Abstract

Dissolution behavior of muscovite under alkaline conditions at 25–50 °C was investigated using in situ atomic force microscopy (AFM) with an air/fluid heater system to derive reliable dissolution rates and determine the dissolution mechanism and the effect of temperature on the dissolution rates. The muscovite dissolution took place only at the edge surfaces that are less than a few percent of the total surface area (TSA), while the basal surfaces were completely unreactive. During the initial stage of the experiments, some rough edge surfaces of muscovite dissolved much faster at the reactive site and appeared to straighten. The straightened edge surfaces seemed to retreat with a lower constant rate, which may correspond to the actual dissolution rate of muscovite, in the late stage. The edge surface area (ESA)-normalized dissolution rate at a certain pH and temperature condition, therefore, has a constant value independent of the size of etch pit or island (particle). The ESA-normalized dissolution rates derived from this AFM study were consistent with the dissolution rates renormalized to the estimated ESA of the earlier studies. In contrast, the TSA-normalized dissolution rates varied with the size of etch pit or island.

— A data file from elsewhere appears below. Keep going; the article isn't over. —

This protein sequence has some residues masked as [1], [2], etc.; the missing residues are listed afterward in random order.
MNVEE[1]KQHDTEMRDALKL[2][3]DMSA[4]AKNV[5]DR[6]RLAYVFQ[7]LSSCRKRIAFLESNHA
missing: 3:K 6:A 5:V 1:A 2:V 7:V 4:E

The activation energy for muscovite dissolution under alkaline conditions was very close to that for montmorillonite and illite dissolution. A model dissolution rate equation, which simultaneously includes the effect of pH and temperature, was deduced from the effect of pH on the activation energy, the rate equation of muscovite dissolution at 25 °C, and the Arrhenius equation. The dissolution rates estimated from the model were in good agreement with the experimental rates from 25 to 70 °C. The dissolution reaction order with respect to hydroxyl activity (or pH) increases with temperature.

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